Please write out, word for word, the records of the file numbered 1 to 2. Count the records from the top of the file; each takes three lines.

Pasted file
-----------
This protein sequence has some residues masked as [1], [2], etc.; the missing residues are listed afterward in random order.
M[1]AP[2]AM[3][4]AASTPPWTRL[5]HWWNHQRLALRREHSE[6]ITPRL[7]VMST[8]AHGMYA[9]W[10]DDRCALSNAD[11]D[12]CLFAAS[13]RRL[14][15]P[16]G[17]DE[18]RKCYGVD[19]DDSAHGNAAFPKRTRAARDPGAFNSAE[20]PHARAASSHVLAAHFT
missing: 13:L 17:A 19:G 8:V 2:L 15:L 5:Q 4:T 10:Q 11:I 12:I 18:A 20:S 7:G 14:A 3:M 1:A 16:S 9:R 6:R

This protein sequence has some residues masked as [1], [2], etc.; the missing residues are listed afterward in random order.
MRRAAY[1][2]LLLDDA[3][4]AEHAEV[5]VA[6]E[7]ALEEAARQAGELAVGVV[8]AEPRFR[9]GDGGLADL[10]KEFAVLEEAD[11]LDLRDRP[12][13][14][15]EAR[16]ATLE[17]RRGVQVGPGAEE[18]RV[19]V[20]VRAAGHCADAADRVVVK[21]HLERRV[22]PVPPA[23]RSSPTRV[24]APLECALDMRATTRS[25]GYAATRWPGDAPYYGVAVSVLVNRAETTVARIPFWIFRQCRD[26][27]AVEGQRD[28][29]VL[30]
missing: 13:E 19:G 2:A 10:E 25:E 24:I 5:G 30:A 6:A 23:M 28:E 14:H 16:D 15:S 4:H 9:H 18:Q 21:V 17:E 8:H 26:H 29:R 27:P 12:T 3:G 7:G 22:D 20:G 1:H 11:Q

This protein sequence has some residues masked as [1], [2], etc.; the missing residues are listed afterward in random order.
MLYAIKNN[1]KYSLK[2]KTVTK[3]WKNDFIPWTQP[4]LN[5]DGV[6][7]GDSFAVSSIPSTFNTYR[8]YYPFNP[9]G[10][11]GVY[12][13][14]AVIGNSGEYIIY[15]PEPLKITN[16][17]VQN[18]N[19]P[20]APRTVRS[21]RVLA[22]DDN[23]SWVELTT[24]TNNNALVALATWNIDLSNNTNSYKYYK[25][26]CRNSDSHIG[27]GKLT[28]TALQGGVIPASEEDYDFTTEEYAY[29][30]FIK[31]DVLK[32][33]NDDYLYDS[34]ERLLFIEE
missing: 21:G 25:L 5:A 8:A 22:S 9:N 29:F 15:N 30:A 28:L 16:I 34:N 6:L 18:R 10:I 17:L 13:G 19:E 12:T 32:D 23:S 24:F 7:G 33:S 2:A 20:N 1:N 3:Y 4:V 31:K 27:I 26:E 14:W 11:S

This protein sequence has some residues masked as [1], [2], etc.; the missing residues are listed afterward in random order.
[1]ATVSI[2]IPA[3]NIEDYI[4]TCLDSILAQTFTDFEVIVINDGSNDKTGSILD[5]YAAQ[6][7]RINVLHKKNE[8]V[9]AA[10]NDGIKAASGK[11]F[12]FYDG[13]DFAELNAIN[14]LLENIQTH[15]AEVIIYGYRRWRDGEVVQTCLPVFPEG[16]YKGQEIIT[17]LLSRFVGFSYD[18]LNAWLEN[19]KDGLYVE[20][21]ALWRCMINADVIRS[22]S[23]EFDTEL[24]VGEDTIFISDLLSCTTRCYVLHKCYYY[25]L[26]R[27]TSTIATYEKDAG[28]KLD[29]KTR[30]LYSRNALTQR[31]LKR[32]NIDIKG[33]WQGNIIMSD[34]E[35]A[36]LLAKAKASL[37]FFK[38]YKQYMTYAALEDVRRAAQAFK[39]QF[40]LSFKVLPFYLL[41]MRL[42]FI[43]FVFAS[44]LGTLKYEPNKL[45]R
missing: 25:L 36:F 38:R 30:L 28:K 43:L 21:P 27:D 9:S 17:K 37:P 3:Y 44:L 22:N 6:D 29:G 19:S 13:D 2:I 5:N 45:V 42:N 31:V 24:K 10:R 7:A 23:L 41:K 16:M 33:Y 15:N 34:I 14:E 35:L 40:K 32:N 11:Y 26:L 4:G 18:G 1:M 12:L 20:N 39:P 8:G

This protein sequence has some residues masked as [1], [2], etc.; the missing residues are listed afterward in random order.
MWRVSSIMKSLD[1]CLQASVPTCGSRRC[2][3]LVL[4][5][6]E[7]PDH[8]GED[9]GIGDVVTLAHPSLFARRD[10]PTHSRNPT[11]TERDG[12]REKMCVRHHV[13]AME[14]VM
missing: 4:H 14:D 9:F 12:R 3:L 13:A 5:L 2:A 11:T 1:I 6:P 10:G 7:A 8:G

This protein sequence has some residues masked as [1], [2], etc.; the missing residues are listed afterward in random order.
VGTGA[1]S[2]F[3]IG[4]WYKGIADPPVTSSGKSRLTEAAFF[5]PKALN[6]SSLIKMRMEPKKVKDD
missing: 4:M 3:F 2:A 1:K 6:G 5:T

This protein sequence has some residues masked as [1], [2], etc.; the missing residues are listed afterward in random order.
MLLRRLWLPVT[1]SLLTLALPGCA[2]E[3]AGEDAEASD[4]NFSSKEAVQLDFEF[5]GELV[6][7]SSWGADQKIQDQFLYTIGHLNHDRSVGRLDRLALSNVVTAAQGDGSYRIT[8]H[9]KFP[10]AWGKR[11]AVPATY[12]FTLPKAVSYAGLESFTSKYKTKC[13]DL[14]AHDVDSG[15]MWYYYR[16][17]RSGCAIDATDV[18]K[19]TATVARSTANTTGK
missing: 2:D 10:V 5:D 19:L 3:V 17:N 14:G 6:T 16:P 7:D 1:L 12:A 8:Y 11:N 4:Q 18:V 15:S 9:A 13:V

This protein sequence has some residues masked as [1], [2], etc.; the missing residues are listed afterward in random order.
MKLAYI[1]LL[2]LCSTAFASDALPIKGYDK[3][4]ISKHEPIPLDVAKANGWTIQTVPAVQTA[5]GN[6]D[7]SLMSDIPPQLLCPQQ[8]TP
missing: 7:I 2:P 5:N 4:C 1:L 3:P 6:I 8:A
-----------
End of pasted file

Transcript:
This protein sequence has some residues masked as [1], [2], etc.; the missing residues are listed afterward in random order.
M[1]AP[2]AM[3][4]AASTPPWTRL[5]HWWNHQRLALRREHSE[6]ITPRL[7]VMST[8]AHGMYA[9]W[10]DDRCALSNAD[11]D[12]CLFAAS[13]RRL[14][15]P[16]G[17]DE[18]RKCYGVD[19]DDSAHGNAAFPKRTRAARDPGAFNSAE[20]PHARAASSHVLAAHFT
missing: 13:L 17:A 19:G 8:V 2:L 15:L 5:Q 4:T 10:Q 11:I 12:I 18:A 20:S 7:G 14:A 3:M 1:A 16:S 9:R 6:R

This protein sequence has some residues masked as [1], [2], etc.; the missing residues are listed afterward in random order.
MRRAAY[1][2]LLLDDA[3][4]AEHAEV[5]VA[6]E[7]ALEEAARQAGELAVGVV[8]AEPRFR[9]GDGGLADL[10]KEFAVLEEAD[11]LDLRDRP[12][13][14][15]EAR[16]ATLE[17]RRGVQVGPGAEE[18]RV[19]V[20]VRAAGHCADAADRVVVK[21]HLERRV[22]PVPPA[23]RSSPTRV[24]APLECALDMRATTRS[25]GYAATRWPGDAPYYGVAVSVLVNRAETTVARIPFWIFRQCRD[26][27]AVEGQRD[28][29]VL[30]
missing: 13:E 19:G 2:A 10:E 25:E 24:I 5:G 30:A 6:A 23:M 28:E 14:H 16:D 15:S 4:H 9:H 18:Q 21:V 17:E 8:H 26:H 29:R 27:P 12:T 3:G 7:G 22:D 20:G 1:H 11:Q